The tafsīr of al-Qurṭubī is perhaps one of the most compendious of them all and is certainly among the most famous. As its title, al-Jāmi‘ li Aḥkām al-Qur’ān – The General Judgments of the Qur’an, suggests, its main focus is on the rulings and judgments to be found in the Qur’ān. However, in the course of doing that, al-Qurṭubī examines all the relevant sciences necessary, such as the ḥadīth pertaining to the āyahs, events in the sīrah, what the Companions, their Followers and other noted people of knowledge said about the āyahs, essential aspects of Arabic etymology, syntax and usage, copiously illustrated by examples, and much more.
Among the important matters covered in this volume are extensive commentary on the Āyat al-Kursī the greatest āyat in the Qur’an, the āyats on usury and the longest āyat in the Qur’an which regulates credit and debt, among the very last revealed to the Messenger of Allah ﷺ the unparalleled āyats that conclude Sūrat al-Baqarah, and the passage from Sūrah Āl ‘Imrān that explicates the difference between āyats containing clear judgements and others that are open to interpretation. There is of course, the eponymous theme of the sūrah, the family of ‘Imrān: Maryam, her son ‘Īsā, Zakariyyā’ and his son Yaḥyā, peace be upon them all.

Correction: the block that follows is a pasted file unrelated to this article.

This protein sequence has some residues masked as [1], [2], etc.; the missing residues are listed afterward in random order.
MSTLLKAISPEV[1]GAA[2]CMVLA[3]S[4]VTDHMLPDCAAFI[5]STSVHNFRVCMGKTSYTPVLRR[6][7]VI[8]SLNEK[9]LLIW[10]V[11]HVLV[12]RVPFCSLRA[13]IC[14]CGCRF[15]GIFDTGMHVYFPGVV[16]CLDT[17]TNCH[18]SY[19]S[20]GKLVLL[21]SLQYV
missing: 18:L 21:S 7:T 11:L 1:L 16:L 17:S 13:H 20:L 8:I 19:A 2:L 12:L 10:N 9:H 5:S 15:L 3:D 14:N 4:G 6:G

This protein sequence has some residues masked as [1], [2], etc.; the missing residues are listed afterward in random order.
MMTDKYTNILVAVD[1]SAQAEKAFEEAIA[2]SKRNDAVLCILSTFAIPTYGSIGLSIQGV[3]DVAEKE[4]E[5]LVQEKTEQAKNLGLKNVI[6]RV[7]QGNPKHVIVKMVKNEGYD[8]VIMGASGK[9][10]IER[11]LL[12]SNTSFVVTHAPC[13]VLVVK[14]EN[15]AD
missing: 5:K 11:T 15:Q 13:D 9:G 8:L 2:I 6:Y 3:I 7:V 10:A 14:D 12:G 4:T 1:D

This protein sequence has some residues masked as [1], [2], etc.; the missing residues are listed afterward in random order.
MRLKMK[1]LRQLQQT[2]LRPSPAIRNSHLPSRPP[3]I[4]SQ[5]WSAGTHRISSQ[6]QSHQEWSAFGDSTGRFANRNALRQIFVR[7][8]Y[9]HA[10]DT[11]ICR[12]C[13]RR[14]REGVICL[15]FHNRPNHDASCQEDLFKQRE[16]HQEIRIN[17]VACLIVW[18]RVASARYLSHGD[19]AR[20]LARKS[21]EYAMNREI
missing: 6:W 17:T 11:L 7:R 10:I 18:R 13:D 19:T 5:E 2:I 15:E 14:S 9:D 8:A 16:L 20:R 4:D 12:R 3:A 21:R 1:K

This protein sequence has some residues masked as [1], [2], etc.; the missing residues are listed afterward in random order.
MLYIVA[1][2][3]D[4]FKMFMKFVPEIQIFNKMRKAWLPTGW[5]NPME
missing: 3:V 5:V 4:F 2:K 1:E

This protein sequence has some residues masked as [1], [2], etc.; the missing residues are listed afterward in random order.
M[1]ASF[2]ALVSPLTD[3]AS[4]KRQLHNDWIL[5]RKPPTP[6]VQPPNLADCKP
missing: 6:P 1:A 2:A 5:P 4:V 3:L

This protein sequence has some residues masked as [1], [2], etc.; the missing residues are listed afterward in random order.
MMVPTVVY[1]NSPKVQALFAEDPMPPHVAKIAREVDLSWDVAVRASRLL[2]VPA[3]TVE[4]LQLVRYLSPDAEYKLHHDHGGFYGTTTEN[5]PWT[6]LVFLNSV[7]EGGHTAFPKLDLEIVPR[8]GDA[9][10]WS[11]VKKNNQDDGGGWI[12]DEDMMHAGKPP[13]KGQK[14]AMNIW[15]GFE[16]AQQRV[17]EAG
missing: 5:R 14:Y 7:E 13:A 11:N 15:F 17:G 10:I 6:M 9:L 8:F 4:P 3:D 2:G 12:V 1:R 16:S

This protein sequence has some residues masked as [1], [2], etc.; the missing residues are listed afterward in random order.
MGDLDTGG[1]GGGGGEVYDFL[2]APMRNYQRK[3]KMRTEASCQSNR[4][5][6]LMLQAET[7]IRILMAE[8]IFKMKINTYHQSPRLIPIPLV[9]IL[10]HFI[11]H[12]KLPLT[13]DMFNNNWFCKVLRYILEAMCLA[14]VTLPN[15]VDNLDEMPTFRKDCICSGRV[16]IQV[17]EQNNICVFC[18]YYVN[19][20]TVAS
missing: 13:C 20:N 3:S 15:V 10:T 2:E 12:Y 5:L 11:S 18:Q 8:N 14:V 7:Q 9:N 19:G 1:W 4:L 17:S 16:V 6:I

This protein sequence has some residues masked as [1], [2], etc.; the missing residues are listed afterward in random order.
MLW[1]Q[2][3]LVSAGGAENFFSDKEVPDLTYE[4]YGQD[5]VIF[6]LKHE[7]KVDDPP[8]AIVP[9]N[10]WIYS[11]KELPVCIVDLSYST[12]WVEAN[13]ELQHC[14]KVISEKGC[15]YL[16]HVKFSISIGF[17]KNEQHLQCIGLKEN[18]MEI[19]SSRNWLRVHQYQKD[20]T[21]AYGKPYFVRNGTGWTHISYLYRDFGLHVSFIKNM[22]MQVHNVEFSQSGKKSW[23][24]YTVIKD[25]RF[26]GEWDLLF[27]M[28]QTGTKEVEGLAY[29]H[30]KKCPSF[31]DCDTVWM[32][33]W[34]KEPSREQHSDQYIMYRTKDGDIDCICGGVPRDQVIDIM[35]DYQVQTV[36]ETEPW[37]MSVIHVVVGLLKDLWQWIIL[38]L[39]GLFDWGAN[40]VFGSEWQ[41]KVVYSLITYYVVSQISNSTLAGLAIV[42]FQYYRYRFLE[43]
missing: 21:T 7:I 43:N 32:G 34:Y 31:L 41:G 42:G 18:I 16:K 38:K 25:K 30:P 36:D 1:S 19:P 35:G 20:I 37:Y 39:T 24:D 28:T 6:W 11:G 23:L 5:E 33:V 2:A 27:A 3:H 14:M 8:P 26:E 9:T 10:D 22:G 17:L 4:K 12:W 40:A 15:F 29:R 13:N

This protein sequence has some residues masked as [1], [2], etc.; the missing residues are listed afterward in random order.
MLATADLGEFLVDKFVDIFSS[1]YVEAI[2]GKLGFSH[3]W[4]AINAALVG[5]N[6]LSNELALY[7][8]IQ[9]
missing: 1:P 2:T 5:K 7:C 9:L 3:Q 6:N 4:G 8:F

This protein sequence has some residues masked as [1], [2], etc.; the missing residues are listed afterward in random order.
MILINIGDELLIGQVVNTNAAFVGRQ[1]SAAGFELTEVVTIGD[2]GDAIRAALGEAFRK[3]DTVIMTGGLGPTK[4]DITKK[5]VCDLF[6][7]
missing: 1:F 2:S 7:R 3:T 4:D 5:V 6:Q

17 x 24.4 cm. 284 pages
Abū Muḥammad ibn Aḥmad ibn Abī Bakr ibn Farḥ al-Anṣārī al-Khazrajī al-Andalusī al-Qurṭubī (610-11 AH/1214 CE – 671 AH/1273 CE) was born in Cordoba in Spain, but moved in 1236 to Cairo in Egypt, where he lived until his death. He was Mālikī in fiqh, and although he composed other works, he is most famous for this tafsīr.
Aisha Bewley is the translator of a large number of classical works of Islam and Sufism, often in collaboration with Abdalhaqq Bewley, notably The Noble Qur’an – a New Rendering of Its Meanings in English; Muhammad, Messenger of Allah – the translation of Qāḍī ‘Iyāḍ’s ash-Shifā’; the Muwaṭṭa’ of Imam Mālik ibn Anas; and Imam an-Nawawī’s Riyāḍ aṣ-Ṣāliḥīn. She is the author of a number of books including Democratic Tyranny and the Islamic Paradigm.
There are no reviews yet.